Sarkar S.K.,Jadavpur University | Sarkar S.K.,Uluberia College | Jana M.S.,Jadavpur University | Mondal T.K.,Jadavpur University | Sinha C.,Jadavpur University
Applied Organometallic Chemistry

Alcohols are oxidized by N-methylmorpholine-N-oxide (NMO), Bu tOOH and H2O2 to the corresponding aldehydes or ketones in the presence of catalyst, [RuH(CO)(PPh3) 2(SRaaiNR)]PF6 (2) and [RuCl(CO)(PPh3)(S κRaaiNR)]PF6 (3) (SRaaiNR (1) = 1-alkyl-2-{(o- thioalkyl)phenylazo}imidazole, a bidentate N(imidazolyl) (N), N(azo) (N) chelator and SκRaaiNR is a tridentate N(imidazolyl) (N), N(azo) (N), Sκ-R is tridentate chelator; R and R are Me and Et). The single-crystal X-ray structures of [RuH(CO)(PPh3) 2(SMeaaiNMe)]PF6 (2a) (SMeaaiNMe = 1-methyl-2-{(o- thioethyl)phenylazo}imidazole) and [RuH(CO)(PPh3) 2(SEtaaiNEt)]PF6 (2b) (SEtaaiNEt = 1-ethyl-2-{(o- thioethyl)phenylazo}imidazole) show bidentate N,N chelation, while in [RuCl(CO)(PPh3)(SκEtaaiNEt)]PF6 (3b) the ligand SκEtaaiNEt serves as tridentate N,N,S chelator. The cyclic voltammogram shows RuIII/RuII (~1.1 V) and Ru IV/RuIII (~1.7 V) couples of the complexes 2 while Ru III/RuII (1.26 V) couple is observed only in 3 along with azo reductions in the potential window +2.0 to -2.0 V. DFT computation has been used to explain the spectra and redox properties of the complexes. In the oxidation reaction NMO acts as best oxidant and [RuCl(CO)(PPh 3)(SκRaaiNR)](PF6) (3) is the best catalyst. The formation of high-valent RuIV=O species as a catalytic intermediate is proposed for the oxidation process. Copyright © 2014 John Wiley & Sons, Ltd. Source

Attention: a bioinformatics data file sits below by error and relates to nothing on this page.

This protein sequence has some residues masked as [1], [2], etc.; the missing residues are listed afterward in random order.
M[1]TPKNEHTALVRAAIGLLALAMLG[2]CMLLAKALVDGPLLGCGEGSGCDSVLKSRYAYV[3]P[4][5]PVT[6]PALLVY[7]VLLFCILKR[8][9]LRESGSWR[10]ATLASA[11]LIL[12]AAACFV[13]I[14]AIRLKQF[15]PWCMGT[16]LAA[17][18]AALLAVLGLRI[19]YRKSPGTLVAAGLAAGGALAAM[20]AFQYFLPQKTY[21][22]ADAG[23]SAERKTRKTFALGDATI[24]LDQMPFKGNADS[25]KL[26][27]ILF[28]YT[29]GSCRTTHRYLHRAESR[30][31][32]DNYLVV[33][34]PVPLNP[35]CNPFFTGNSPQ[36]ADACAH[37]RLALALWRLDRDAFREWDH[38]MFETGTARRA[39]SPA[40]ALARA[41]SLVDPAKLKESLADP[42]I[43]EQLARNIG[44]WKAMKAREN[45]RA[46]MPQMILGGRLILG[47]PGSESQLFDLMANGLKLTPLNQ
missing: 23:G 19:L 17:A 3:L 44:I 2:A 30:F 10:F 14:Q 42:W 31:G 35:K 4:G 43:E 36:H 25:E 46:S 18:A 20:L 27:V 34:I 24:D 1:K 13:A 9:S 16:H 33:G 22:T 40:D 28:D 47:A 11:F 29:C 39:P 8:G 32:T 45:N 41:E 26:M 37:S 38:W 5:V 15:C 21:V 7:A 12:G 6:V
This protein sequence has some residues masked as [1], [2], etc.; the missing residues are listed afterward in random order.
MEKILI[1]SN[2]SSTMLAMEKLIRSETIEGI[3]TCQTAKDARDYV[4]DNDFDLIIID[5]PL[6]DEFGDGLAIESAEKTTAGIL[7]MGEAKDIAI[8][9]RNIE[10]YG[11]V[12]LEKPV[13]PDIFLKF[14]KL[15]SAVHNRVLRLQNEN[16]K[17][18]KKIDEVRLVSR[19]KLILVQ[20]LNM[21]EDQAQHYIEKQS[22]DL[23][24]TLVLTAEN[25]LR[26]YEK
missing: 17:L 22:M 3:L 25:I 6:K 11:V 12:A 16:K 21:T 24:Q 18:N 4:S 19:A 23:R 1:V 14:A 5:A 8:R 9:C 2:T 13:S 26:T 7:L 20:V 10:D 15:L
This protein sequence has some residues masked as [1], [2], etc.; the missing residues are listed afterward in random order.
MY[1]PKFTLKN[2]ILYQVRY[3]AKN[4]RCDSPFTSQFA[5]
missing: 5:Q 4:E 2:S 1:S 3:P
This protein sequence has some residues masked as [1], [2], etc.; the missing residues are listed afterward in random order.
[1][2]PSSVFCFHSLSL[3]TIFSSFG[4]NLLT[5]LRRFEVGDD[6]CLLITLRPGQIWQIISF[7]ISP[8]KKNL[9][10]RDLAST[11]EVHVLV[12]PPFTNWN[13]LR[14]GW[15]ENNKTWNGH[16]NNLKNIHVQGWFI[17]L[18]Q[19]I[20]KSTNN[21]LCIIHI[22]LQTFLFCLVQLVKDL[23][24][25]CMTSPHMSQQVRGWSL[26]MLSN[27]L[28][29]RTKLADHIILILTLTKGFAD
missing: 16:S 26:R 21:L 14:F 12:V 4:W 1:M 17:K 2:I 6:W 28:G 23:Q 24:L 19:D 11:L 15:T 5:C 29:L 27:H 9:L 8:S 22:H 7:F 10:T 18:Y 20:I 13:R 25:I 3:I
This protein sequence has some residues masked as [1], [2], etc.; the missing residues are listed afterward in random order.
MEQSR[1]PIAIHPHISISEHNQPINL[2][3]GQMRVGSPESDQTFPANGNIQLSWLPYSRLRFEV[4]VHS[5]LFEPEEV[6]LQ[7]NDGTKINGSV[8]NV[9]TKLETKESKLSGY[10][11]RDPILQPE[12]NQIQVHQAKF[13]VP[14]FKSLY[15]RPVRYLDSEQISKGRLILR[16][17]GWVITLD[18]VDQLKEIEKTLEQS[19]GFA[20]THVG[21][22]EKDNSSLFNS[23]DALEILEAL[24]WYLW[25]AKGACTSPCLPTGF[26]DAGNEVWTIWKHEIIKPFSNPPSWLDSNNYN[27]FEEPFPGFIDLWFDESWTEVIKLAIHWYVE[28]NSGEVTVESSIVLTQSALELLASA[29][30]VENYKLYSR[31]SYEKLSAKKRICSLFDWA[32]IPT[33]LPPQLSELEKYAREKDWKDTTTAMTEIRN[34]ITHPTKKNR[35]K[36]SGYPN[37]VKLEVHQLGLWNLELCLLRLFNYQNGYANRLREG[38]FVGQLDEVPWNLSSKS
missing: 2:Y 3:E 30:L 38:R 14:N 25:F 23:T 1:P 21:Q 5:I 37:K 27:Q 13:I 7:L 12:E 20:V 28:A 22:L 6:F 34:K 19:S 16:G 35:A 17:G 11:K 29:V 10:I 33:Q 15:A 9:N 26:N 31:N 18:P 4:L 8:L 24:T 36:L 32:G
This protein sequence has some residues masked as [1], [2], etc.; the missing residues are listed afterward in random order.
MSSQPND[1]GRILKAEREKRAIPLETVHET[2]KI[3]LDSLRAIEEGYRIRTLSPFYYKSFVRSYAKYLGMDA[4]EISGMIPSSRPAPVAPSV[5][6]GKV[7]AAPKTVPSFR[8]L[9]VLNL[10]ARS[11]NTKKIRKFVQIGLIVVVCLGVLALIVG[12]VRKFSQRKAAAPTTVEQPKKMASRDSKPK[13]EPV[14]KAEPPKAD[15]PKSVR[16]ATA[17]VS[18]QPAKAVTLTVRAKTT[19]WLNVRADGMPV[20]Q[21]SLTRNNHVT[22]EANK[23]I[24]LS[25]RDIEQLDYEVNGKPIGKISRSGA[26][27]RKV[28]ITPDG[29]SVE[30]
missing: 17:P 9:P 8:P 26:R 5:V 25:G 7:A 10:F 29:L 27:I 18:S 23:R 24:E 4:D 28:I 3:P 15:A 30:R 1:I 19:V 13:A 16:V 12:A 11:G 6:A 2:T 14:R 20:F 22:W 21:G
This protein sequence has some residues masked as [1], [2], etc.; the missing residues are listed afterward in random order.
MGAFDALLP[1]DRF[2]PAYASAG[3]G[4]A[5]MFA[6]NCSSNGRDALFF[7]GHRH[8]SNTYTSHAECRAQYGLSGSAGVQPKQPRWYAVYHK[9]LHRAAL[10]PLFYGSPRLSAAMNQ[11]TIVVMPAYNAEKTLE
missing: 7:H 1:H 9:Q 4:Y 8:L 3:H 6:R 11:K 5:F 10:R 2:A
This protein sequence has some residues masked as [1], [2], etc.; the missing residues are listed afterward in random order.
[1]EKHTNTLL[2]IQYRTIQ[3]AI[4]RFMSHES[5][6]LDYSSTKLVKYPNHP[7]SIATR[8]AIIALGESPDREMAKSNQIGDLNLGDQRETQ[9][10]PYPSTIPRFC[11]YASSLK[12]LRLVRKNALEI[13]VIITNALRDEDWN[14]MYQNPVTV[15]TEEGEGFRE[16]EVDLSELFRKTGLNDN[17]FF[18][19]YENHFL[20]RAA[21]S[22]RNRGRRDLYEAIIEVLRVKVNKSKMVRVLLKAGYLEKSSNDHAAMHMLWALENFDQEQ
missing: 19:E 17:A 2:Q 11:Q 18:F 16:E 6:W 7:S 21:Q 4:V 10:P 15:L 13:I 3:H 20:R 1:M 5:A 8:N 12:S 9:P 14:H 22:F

Ghosh B.,Jadavpur University | Paul S.N.,Swami Vivekananda Institute of Science and Technology | Das C.,Uluberia College | Sinhamahapatra A.,B N Mahavidyalaya | Paul I.,Jadavpur University
Indian Journal of Physics

To describe the nonlinear interactions of a magneto-hydrodynamic wave with its second harmonic propagating in a planar waveguide filled with cold magnetized plasma, coupled mode equations have been derived. Solution of these equations shows the possibility of energy transfer between the fundamental and the second harmonic. © 2011 IACS. Source

Ghosh B.,Jadavpur University | Paul S.N.,Jadavpur University | Das C.,Uluberia College | Paul I.,Jadavpur University
Canadian Journal of Physics

Modulational instability of high frequency surface waves on a plasma half-space is investigated taking into account finite temperature effects. The second harmonic generated through nonlinear self-interaction of the waves is found to carry a fraction of the surface wave energy into the bulk of the plasma. This is found to influence the modulational instability mechanism. To describe the nonlinear evolution of the wave, a nonlinear Schrodinger equation is derived in which the coefficient of the nonlinear term becomes a complex quantity. From this evolution equation we derive the condition of instability and show that high-frequency surface waves on a warm plasma half-space are modulationally unstable. © 2012 Published by NRC Research Press. Source